Overall, a majority of parents (67.7%) said they are very or moderately confident they can detect symptoms of depression in their child and 57.8% said they are very or moderately confident they can detect symptoms of suicidality. There were statistically significant differences in how parents from different race/ethnicity group responded to these questions. Specifically, Hispanic parents were less likely to say they are very or moderately confident they can detect symptoms of depression (62.1%, compared to 67.5% of Whites, 79.2% of Blacks, and 67.5% of parents from another race). They were also likely to say they are very or moderately confident they can detect symptoms of suicidality (51%, compared to 60.5% of Whites, 59.7% of Blacks, and 58.9% of parents from another race).
A majority of parents said they are very or moderately confident they know where to turn to for professional help if their child is showing symptoms of depression (72.3%) and also suicidality (71.3%). Hispanic parents (67.7%, compared to 76% of Whites, 78.1% of Blacks, and 72.2% of parents from another race) where less likely to express confidence regarding knowing where to turn to for professional help if their child is showing symptoms of depression (a statistically significant difference), but similar to other groups regarding suicidality.
Table 1 summarizes the distribution of responses parents gave to survey items assessing their level of agreement or disagreement with statements regarding potential benefits and risks of depression screening. It is apparent that a majority of parents in the state agree or strongly agree that depression screening is beneficial in terms of its potential to prevent the development of mental health problems as adults (43%), potential alcohol and drug abuse (78.5%), and academic problems in school (78%). A majority (76.4%) also agree or strongly agree that it is necessary to screen all students ages 12-18 for major depression. At the same time, a nontrivial percentage of parents also agree or strongly agree that depression screening in school can have undesirable outcomes including leading some students to believe that something is wrong with them (27.4%), too many students being prescribed antidepressant medications (43.7%), increasing the financial burden on schools (37.9%), and taking up valuable class time (23.2%). About 25% of parents agree or strongly agree that schools should have no role in screening students for depression. Hispanic parents were significantly more likely to agree or strongly agree that screening will increase the financial burden on schools (42.4%, compared to 35.6% of Whites, 32.9% of Blacks, and 38% of parents from another race).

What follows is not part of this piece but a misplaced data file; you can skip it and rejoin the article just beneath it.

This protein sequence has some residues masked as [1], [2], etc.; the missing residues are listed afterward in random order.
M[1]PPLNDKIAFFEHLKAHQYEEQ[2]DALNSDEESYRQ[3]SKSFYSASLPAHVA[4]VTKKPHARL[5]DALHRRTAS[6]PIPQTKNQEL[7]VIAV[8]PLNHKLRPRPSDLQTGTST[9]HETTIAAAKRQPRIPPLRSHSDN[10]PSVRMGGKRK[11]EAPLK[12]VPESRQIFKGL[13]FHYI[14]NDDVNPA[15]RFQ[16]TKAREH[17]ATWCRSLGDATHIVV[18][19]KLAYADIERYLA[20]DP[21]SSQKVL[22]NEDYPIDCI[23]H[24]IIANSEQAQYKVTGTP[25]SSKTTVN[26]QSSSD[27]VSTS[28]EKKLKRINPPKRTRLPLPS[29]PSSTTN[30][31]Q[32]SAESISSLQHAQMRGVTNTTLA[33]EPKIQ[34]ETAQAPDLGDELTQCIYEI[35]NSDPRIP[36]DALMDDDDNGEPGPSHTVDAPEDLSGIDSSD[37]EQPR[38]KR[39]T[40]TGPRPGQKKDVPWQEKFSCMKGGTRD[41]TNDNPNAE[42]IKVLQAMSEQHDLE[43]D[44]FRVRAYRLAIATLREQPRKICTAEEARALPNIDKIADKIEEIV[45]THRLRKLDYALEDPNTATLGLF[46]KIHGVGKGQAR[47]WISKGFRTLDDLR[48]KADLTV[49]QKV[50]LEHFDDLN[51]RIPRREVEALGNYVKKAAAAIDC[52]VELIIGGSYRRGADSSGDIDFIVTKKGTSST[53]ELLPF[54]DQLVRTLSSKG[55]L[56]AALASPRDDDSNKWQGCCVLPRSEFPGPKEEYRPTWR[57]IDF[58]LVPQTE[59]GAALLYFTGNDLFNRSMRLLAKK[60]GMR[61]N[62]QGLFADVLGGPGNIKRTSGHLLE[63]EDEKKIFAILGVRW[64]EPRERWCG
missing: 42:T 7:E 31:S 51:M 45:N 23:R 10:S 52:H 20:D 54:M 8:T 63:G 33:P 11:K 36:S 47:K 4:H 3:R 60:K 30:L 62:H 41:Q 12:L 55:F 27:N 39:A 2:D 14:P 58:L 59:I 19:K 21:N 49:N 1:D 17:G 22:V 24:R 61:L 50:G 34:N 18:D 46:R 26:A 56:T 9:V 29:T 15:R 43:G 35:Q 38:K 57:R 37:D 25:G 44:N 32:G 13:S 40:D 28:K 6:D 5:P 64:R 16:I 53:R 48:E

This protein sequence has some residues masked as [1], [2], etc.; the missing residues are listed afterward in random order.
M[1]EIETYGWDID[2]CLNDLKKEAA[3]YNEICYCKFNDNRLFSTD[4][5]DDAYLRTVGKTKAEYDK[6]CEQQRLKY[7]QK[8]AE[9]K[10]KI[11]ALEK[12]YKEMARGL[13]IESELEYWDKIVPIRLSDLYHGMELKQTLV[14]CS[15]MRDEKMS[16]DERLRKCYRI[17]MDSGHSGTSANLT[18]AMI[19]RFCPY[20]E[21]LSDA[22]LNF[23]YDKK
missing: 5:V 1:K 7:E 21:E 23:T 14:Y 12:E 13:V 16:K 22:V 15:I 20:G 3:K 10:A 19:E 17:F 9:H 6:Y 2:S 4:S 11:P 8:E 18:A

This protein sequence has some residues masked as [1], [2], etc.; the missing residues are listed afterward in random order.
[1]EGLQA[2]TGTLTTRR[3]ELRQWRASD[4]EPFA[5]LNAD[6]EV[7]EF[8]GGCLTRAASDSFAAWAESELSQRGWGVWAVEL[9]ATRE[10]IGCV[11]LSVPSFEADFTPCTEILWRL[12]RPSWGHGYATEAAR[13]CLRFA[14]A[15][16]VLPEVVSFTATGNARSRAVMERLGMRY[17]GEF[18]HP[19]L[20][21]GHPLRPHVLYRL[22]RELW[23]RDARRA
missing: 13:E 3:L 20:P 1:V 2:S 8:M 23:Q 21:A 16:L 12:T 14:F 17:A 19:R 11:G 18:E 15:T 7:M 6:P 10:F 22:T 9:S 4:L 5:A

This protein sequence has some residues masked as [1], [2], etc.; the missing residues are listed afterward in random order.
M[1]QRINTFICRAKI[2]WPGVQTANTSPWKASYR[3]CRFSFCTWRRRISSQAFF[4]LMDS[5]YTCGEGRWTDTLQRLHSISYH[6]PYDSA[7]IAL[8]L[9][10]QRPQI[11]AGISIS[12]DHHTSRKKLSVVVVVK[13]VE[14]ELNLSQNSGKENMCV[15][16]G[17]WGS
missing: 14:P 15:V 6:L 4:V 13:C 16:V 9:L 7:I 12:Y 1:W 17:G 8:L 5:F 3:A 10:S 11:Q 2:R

Table 2 summarizes the distribution of responses parents gave to items assessing their level of concerns regarding the administration of depression screening in their child’s school. About 41% of all parents said they are very or moderately concerned about their child not understanding the questions used for screening and 47.5% expressed concerns about false positive or negative results. More than half (55%) said they are very or moderately concerned about school personnel misinterpreting results and 43.1% are concerned that the school will not do a good job keeping the results private and confidential. About 45% of parents said they are very or moderately concerned about their child being singled out or stigmatized by teachers if signs of depression are detected. About one-third of parents expressed concern about not knowing what to do if they receive a notification from their child’s school about a positive screening result, and 41.8% said they are concerned about being able to afford the cost of additional evaluation and diagnosis.
Table 3 compares the distribution of percentages of parents from different race/ethnicity group who said they are very or moderately concerned about each of the concerns listed in Table 2. The findings show that non-White parents were significantly more likely than White parents to express concerns regarding the ability of their child to understand the screening questions, the possibility of false positive or negative results, misinterpretation of screening results by school personnel, privacy and confidentiality of results, and potential stigma. Non-White parents, and Hispanic parents in particular, were also disproportionally concerned about not knowing how to follow up on a notification of a positive result and their ability to afford additional mental health evaluation and diagnosis if screening suggests their child may need one.